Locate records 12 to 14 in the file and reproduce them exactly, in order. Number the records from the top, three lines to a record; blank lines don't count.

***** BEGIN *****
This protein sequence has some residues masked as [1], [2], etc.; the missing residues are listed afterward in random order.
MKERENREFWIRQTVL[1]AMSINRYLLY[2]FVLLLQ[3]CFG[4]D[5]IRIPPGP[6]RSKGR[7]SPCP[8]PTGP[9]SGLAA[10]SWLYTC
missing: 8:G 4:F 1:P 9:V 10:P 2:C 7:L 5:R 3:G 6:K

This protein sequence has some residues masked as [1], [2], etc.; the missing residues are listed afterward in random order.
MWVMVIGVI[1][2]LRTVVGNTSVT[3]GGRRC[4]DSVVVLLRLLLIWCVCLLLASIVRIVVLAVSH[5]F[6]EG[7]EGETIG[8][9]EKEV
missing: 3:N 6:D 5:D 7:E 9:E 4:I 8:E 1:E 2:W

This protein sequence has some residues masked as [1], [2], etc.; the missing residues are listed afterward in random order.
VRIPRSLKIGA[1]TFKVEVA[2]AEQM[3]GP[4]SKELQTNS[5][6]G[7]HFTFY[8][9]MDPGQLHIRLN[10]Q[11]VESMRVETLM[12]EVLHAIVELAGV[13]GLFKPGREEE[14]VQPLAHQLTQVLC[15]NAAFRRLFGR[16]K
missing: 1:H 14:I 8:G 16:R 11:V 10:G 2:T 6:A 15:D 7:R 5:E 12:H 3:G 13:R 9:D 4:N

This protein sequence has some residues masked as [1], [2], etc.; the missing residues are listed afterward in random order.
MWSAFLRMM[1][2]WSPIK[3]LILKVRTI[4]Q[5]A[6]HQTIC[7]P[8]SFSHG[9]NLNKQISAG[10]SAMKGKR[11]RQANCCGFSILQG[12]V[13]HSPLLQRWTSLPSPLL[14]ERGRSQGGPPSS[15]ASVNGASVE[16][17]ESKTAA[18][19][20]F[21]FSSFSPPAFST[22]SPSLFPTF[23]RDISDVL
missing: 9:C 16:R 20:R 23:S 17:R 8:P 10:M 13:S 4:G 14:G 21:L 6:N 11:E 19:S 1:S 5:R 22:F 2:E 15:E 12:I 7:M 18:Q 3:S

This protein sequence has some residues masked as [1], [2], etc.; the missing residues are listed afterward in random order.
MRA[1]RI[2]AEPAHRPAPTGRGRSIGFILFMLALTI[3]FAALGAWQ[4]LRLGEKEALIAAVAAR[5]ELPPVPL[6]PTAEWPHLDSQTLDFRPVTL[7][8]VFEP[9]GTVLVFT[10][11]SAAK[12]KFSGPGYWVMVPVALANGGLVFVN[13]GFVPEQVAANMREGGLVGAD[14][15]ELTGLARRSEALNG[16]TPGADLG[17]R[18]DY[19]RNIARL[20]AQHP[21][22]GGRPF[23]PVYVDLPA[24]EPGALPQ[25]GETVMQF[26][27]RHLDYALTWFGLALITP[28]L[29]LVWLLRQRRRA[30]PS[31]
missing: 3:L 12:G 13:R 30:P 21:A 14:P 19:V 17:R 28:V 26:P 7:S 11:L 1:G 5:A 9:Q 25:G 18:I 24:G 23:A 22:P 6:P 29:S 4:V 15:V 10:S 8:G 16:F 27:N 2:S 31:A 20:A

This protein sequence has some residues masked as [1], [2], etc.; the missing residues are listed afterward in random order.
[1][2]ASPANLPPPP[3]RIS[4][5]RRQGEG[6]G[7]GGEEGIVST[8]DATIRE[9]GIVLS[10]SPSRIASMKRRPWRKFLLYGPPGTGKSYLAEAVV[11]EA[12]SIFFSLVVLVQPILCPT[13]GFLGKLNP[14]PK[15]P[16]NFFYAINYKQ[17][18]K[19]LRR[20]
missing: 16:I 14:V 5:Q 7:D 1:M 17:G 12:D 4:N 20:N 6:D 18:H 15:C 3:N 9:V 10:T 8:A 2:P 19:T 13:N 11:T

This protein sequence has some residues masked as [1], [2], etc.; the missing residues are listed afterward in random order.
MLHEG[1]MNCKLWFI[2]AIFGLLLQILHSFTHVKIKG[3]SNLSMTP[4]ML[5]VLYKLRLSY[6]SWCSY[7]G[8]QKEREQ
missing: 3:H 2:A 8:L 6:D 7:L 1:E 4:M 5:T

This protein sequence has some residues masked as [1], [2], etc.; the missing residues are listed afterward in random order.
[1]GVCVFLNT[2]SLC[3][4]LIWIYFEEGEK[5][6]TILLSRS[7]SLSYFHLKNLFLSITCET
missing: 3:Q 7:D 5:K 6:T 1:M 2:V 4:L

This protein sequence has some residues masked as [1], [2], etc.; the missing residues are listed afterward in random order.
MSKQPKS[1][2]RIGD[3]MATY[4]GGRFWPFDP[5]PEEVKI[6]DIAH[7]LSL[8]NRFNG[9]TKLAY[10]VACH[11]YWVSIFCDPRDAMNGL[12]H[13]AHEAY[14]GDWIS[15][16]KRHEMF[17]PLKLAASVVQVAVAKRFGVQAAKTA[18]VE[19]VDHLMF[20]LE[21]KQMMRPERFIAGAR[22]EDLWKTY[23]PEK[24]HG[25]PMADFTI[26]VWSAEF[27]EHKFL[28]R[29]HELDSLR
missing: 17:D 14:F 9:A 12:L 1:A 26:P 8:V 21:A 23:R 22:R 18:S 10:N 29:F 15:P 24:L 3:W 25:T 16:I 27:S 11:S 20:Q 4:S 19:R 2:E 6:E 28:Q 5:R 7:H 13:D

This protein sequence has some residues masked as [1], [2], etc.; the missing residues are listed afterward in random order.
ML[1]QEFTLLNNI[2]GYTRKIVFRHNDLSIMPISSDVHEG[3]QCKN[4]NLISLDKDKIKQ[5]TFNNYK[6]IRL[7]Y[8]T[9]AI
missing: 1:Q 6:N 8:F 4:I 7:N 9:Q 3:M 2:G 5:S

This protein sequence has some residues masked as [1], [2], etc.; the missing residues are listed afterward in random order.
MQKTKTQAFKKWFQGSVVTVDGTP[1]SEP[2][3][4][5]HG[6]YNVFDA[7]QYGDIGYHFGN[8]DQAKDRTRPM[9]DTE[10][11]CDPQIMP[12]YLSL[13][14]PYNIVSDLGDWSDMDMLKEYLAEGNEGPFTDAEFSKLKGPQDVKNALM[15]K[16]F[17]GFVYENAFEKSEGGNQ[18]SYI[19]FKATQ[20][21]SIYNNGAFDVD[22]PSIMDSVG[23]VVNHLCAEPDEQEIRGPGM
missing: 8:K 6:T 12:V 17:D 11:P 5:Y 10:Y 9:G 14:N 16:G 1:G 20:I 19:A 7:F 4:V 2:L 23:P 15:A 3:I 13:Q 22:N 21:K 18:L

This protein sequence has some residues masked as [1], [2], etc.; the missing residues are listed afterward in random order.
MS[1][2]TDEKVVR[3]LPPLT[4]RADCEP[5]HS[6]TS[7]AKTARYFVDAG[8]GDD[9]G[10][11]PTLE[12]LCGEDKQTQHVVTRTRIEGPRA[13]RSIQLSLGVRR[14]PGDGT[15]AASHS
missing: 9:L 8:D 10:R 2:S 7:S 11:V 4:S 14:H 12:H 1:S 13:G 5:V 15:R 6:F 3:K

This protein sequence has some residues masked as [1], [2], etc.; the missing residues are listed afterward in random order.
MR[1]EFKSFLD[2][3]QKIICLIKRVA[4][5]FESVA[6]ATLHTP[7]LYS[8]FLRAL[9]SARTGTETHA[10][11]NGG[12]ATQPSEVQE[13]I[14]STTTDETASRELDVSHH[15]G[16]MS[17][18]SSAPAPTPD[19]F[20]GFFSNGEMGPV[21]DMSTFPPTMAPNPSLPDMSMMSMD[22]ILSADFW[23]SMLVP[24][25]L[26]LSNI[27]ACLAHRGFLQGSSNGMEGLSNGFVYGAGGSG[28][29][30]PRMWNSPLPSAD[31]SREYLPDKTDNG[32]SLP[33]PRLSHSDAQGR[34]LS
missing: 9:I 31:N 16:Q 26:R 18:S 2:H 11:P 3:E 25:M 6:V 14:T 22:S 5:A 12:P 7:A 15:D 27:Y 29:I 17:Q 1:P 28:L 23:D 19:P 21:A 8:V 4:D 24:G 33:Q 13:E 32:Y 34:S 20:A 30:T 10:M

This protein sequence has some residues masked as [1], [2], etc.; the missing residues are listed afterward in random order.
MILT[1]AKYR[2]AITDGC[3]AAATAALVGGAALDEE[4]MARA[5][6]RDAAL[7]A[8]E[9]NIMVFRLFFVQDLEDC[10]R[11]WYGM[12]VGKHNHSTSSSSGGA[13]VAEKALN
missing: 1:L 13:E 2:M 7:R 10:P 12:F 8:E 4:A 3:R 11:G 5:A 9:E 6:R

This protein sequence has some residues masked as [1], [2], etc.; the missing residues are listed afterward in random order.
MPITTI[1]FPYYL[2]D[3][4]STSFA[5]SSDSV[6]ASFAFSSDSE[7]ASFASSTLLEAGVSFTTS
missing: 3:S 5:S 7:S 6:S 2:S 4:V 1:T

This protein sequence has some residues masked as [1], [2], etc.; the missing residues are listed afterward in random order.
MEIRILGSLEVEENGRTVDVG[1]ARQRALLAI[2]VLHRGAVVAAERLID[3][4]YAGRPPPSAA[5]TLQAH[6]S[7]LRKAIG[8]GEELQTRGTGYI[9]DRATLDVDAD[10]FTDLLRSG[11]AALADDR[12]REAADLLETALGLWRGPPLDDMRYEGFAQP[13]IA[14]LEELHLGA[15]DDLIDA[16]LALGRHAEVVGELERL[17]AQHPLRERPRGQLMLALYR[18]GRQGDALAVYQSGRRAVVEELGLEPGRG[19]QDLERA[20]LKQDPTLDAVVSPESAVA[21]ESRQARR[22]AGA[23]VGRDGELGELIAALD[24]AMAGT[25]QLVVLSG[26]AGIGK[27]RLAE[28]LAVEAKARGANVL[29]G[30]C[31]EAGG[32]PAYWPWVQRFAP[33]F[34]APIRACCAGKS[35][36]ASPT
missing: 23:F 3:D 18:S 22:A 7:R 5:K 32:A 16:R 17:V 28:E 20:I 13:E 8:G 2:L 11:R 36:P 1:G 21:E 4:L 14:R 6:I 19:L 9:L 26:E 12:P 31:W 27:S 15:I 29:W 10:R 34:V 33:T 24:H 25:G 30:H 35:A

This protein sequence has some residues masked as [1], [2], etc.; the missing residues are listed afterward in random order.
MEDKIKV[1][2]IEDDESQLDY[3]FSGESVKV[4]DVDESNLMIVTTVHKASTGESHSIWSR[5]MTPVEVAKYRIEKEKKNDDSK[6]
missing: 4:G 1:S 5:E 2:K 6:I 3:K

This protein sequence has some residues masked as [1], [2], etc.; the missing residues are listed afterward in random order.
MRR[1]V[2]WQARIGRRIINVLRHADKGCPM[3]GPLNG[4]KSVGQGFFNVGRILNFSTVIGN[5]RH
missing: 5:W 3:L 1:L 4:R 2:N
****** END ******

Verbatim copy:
This protein sequence has some residues masked as [1], [2], etc.; the missing residues are listed afterward in random order.
MS[1][2]TDEKVVR[3]LPPLT[4]RADCEP[5]HS[6]TS[7]AKTARYFVDAG[8]GDD[9]G[10][11]PTLE[12]LCGEDKQTQHVVTRTRIEGPRA[13]RSIQLSLGVRR[14]PGDGT[15]AASHS
missing: 9:L 8:D 10:R 2:S 7:S 11:V 4:S 14:H 12:H 1:S 13:G 5:V 15:R 6:F 3:K

This protein sequence has some residues masked as [1], [2], etc.; the missing residues are listed afterward in random order.
MR[1]EFKSFLD[2][3]QKIICLIKRVA[4][5]FESVA[6]ATLHTP[7]LYS[8]FLRAL[9]SARTGTETHA[10][11]NGG[12]ATQPSEVQE[13]I[14]STTTDETASRELDVSHH[15]G[16]MS[17][18]SSAPAPTPD[19]F[20]GFFSNGEMGPV[21]DMSTFPPTMAPNPSLPDMSMMSMD[22]ILSADFW[23]SMLVP[24][25]L[26]LSNI[27]ACLAHRGFLQGSSNGMEGLSNGFVYGAGGSG[28][29][30]PRMWNSPLPSAD[31]SREYLPDKTDNG[32]SLP[33]PRLSHSDAQGR[34]LS
missing: 9:I 31:N 16:Q 26:R 18:S 2:H 11:P 3:E 25:M 6:V 14:T 22:S 5:A 12:P 7:A 15:D 27:Y 29:I 17:Q 1:P 28:L 23:D 19:P 21:A 8:V 4:D 24:G 33:Q 13:E 32:Y 34:S 20:A 30:T 10:M

This protein sequence has some residues masked as [1], [2], etc.; the missing residues are listed afterward in random order.
MILT[1]AKYR[2]AITDGC[3]AAATAALVGGAALDEE[4]MARA[5][6]RDAAL[7]A[8]E[9]NIMVFRLFFVQDLEDC[10]R[11]WYGM[12]VGKHNHSTSSSSGGA[13]VAEKALN
missing: 1:L 13:E 2:M 7:R 10:P 12:F 8:E 4:A 3:R 11:G 5:A 9:E 6:R